In the sleepy village of Wilflingen, in southern Germany, stands the house of Ernst Jünger, an eccentric and controversial best-selling German novelist. A pioneer of sci-fi and magical realism, Jünger was a rebel, a philosopher, a decorated WWI veteran, an entomologist, a psychonaut, and a centenarian.
After fighting in the First World War, Jünger studied biology and wrote his most famous work In Stahlgewittern (Storm of Steel), which chronicled his personal experience of the war and went on to become an international bestseller. The book was controversial in its writing style—it avoided moralizing about the war and instead focused on the inner and subjective experience.
“These moments of nocturnal prowling leave an indelible impression. Eyes and ears are tensed to the maximum, the rustling approach of strange feet in the tall grass is an unutterably menacing thing. Your breath comes in shallow bursts; you have to force yourself to stifle any panting or wheezing. There is a little mechanical click as the safety-catch of your pistol is taken off; the sound cuts straight through your nerves. Your teeth are grinding on the fuse-pin of the hand-grenade. The encounter will be short and murderous. You tremble with two contradictory impulses: the heightened awareness of the huntsmen, and the terror of the quarry. You are a world to yourself, saturated with the appalling aura of the savage landscape.”
In the Weimer Republic period, Jünger flirted with both elements of the far-left and far-right but ultimately committed to neither ideology and focused instead on writing (often in a proto-magical realist style), art, and biology—specifically entomology, the study of insects. Hitler and the Nazis tried to court Jünger on numerous occasions but he was disgusted by their philosophy and repeatedly rejected them.
During the Second World War, Jünger was reluctantly conscripted as a captain in the army and posted to occupied Paris, where he befriended artists and intellectuals such as Pablo Picasso and Jean Cocteau, and glamorous socialites such as Marie-Louise Bousquet and Florence Gould.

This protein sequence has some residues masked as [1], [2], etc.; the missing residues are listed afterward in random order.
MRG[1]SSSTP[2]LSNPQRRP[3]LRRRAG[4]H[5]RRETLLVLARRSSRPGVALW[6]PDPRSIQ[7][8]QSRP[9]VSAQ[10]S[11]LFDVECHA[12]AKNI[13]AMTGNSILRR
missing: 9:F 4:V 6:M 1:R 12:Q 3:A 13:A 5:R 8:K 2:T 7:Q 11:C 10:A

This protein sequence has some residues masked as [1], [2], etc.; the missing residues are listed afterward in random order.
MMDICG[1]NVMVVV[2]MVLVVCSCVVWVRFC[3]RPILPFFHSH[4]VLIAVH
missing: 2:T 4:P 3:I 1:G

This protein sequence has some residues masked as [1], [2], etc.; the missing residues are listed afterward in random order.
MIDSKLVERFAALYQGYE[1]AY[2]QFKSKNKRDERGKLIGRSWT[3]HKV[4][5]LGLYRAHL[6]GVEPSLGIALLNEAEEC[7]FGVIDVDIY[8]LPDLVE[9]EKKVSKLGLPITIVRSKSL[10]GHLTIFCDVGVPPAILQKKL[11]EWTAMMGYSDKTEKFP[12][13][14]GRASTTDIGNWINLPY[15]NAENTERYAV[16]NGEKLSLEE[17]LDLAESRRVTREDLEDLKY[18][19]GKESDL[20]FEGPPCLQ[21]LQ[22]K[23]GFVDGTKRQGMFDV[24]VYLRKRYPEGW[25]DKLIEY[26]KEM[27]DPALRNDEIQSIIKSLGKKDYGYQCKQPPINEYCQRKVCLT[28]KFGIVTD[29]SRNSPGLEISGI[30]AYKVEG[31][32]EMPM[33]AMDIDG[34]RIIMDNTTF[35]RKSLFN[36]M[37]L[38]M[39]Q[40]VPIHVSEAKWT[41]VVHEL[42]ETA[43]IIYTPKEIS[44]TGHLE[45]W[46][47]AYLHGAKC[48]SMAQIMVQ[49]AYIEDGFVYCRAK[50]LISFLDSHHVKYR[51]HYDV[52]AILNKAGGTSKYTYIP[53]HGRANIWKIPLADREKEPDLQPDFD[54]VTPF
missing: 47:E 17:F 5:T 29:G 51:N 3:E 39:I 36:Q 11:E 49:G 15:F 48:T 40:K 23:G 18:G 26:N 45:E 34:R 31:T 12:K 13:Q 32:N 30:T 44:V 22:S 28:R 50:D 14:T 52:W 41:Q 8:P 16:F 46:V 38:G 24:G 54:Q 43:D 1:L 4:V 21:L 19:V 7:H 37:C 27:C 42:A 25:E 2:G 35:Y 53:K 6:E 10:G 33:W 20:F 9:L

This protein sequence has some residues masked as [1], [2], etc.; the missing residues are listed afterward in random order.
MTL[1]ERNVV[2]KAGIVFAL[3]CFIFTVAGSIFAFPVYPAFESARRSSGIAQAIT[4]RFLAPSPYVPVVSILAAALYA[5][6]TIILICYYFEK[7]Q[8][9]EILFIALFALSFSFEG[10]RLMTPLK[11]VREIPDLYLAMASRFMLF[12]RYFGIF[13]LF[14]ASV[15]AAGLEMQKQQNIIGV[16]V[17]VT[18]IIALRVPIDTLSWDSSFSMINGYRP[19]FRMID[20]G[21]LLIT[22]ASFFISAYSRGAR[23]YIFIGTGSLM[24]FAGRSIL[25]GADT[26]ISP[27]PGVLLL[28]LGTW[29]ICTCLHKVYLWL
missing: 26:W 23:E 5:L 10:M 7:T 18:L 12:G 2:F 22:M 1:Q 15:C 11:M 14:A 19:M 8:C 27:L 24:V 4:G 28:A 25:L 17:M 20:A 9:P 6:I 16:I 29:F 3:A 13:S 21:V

Jünger’s noted disdain for the Nazis, ill-concealed criticisms of their ideology, and friendship with Claus Von Stauffenberg made him the inspiration for the attempt that would come closest to assassinating Hitler at the Wolf’s Lair on July 20, 1944.
In the aftermath of the failed assassination, Jünger immediately came under the suspicion of the Gestapo and Goebbels, who wished to arrest and execute the writer. The request was ultimately refused by Hitler, and Jünger was instead dismissed from the army.
After the war, Jünger continued to write. He produced works of fiction such as the science-fiction novel Gläserne Bienen (The Glass Bees) and of non-fiction such as Der Waldgang (The Forest Passage), which explored themes such as the dangers of artificial intelligence and the need for individuals to resist totalitarianism.
He also traveled extensively through South America, Asia, and Africa and befriended the chemist Albert Hoffman (the inventor of LSD), which led to him experimenting heavily with psychedelic drugs such as LSD, psilocybin, MDMA, and mescaline. Jünger wrote extensively about these experiences, and coined the term “psychonaut.”
The Jünger-Haus Wilflingen was the author’s last home, where he lived for almost half a century before passing away in 1998 at the grand age of 102. The estate that Jünger left behind from a long and fascinating life included countless personal possessions and numerous historic artifacts, letters, and manuscripts, as well as an enormous library that contains approximately 9,000 books and a diverse natural history and entomological collection.
In 1999 it was decided by the local district and a literature foundation that the house should become an archive for scholars and historians and a museum for interested members of the visiting public which it remains today.
Know Before You Go
The Jünger-Haus Wilflingen museum is open for visitors from Wednesday to Friday 9 a.m. - 12 p.m, Thursday and Friday 2 p.m. - 4 p.m and on Sundays from 1.30 p.m. - 4.30 p.m.
The entrance fee costs € 6.00 per person and includes a guided tour.